Working practices: one year on Contents

Chapter 3: Looking forward

89.When we conducted our original Working Practices inquiry, we undertook to set out a series of pragmatic and proportionate recommendations to facilitate effective Parliamentary treaty scrutiny, without the need for legislative change. In so doing, we took the view that it was more important to get a scrutiny mechanism established and put in place before the end of the Brexit process, than to establish the ideal mechanism.

90.We also indicated, however, that we would reflect upon the restrictions imposed under the current statutory framework and return with further recommendations, should we consider them to be necessary.

91.We note that the Government has argued that treaty scrutiny mechanisms in the UK are “at least as strong as any other Westminster-style democracies”.58 It has gone further on social media, such as Twitter, arguing that “our scrutiny processes are amongst the most robust and transparent in the world”.59 In its evidence to the Commons’ Public Administration and Constitutional Affairs Committee inquiry on the scrutiny of international treaties, the Government said:

“The Government’s position remains that the legislative framework in Part 2 of CRAG is appropriate and provides sufficient flexibility to permit Parliament to undertake effective treaty scrutiny prior to ratification.60

92.We respectfully disagree. In our previous inquiry, we identified other models which provide for more effective scrutiny,61 and notwithstanding the improvements made thus far, we believe that more needs to be done.

93.This is the fourth report on the principles of parliamentary scrutiny from the House of Lords. Our experience of scrutinising treaties for over a year reinforces the points raised previously by the European and Constitution Committees—we conclude that the statutory framework contained in CRAG is insufficient to ensure robust and effective scrutiny, even if the improvements called for in this report are implemented.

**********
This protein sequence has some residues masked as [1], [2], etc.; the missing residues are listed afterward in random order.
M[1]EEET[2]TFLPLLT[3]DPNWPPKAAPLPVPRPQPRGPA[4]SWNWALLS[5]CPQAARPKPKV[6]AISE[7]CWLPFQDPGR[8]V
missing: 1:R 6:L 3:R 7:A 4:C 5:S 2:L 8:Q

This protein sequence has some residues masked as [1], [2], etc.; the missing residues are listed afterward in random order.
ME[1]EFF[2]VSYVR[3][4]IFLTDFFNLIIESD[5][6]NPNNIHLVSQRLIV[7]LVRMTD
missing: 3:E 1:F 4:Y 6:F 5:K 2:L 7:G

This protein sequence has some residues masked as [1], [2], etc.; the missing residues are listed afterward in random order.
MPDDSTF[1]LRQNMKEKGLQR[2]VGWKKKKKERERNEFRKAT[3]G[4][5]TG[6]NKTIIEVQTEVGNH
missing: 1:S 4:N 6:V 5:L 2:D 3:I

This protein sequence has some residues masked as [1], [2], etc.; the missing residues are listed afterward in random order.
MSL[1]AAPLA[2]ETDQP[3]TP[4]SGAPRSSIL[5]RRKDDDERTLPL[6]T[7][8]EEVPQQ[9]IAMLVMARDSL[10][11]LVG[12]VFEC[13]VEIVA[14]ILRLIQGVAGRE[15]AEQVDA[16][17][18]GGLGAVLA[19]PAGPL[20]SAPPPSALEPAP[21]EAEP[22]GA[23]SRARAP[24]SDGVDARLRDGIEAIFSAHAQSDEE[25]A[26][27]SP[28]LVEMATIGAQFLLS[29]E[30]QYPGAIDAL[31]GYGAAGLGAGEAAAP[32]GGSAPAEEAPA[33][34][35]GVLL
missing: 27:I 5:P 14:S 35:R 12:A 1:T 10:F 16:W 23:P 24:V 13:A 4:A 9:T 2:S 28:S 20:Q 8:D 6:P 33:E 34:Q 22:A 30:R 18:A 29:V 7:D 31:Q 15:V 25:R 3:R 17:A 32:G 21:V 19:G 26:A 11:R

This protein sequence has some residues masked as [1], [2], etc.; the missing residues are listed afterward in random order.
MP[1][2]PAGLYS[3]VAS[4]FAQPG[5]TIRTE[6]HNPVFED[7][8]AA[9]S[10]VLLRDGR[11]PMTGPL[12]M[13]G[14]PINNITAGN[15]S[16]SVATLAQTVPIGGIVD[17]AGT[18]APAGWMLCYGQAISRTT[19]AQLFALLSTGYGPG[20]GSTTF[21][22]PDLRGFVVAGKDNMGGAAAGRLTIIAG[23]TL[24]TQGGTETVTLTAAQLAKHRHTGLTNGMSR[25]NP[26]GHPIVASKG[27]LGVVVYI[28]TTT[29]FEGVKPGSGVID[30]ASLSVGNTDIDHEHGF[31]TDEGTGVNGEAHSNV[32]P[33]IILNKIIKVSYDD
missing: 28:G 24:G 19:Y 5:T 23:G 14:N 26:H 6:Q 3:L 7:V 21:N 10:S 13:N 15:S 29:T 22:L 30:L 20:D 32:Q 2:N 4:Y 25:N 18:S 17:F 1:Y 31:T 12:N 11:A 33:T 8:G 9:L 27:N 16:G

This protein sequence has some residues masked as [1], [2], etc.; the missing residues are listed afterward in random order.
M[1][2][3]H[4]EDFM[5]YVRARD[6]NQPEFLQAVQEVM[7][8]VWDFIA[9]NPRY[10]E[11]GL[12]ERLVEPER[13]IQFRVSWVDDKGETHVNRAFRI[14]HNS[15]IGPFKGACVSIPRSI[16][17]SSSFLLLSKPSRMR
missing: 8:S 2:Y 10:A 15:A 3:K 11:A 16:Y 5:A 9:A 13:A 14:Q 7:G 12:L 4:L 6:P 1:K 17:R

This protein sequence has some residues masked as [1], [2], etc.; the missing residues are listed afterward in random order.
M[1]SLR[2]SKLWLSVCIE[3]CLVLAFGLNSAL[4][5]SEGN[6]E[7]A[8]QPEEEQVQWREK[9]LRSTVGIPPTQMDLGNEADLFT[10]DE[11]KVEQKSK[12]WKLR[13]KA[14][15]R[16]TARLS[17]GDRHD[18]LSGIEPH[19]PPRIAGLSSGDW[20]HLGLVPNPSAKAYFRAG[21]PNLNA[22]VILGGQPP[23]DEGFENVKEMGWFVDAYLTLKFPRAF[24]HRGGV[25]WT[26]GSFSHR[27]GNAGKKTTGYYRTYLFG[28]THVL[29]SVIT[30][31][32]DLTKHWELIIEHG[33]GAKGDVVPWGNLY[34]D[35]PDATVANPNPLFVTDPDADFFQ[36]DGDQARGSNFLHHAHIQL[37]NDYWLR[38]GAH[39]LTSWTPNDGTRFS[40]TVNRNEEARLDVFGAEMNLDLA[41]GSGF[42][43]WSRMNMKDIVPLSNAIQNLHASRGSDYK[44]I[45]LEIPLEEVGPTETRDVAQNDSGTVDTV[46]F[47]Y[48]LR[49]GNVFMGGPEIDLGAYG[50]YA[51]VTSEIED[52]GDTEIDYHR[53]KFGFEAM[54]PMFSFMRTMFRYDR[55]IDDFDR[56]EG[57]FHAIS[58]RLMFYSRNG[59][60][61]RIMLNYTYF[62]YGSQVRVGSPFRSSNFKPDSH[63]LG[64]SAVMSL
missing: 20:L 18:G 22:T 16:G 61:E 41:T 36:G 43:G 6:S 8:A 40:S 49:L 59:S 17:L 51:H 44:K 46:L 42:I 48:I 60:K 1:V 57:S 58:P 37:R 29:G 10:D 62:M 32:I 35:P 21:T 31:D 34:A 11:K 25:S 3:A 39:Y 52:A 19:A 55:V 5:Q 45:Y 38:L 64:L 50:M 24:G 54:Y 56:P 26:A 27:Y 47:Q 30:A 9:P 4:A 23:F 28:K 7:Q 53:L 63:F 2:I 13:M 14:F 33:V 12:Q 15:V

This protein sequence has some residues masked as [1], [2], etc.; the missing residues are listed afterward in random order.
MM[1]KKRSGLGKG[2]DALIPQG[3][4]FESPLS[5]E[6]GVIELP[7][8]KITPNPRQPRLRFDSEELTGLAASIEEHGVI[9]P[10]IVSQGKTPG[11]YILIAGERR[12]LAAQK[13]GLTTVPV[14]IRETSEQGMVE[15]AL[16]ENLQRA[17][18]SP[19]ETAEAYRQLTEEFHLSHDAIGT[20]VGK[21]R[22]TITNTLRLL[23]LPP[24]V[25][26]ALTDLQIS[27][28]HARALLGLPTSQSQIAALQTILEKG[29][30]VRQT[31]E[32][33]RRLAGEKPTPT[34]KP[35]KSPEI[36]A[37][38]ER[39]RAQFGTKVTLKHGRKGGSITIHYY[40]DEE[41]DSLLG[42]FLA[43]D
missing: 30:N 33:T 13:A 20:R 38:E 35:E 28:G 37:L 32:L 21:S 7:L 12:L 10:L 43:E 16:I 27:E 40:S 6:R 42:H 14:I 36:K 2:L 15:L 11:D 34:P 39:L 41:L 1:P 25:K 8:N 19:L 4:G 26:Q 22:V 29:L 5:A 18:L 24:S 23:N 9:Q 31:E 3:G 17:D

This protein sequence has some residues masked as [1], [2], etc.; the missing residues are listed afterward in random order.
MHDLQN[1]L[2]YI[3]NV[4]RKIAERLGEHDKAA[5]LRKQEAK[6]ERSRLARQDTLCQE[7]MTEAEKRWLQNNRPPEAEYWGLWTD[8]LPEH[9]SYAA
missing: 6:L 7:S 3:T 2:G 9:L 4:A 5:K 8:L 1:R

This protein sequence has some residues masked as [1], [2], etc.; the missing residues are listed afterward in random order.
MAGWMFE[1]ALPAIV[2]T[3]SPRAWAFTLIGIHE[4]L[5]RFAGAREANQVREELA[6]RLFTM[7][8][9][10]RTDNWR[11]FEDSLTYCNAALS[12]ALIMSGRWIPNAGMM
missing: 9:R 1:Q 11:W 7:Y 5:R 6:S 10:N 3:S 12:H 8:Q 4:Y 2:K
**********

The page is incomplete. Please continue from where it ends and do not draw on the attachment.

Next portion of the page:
94.Much could be learned from the scrutiny systems which are operated in other jurisdictions. Most notably, we believe that if a future administration is open to reforming the statutory framework, then priority should be given to ensuring the following three improvements:

(a)In respect of trade agreements, Parliament should be given a formal role in influencing the objectives when mandates are being set and this should be done transparently;

(b)In respect of all other agreements, Parliament should be provided with a final draft text, in advance of signature, so that any significant issues can be raised before the agreement is signed and the text is set in stone;

(c)That Parliament’s consent should be required, prior to ratification, for all trade agreements, and other significant treaties which are drawn to the special attention of either House.

95.Without such powers, Parliament’s scrutiny of agreements is extremely constrained. While we are able to highlight issues, increase engagement with stakeholders, and conduct some technical scrutiny of the implications of new treaties, we are very much at the limits of what can be achieved under the restrictions imposed by the current statutory regime.

58 HC Deb, 7 December 2020, col 22WS

59 Rt Hon. Elizabeth Truss MP (@trussliz), twitter on [9 October 2020]:

60 Letter from Lord Ahmad to Lord Goldsmith, 14 July 2021:

61 European Union Committee, Treaty Scrutiny: Working Practices, (11th Report, Session 2019-21, HL Paper 97), paras 83–87

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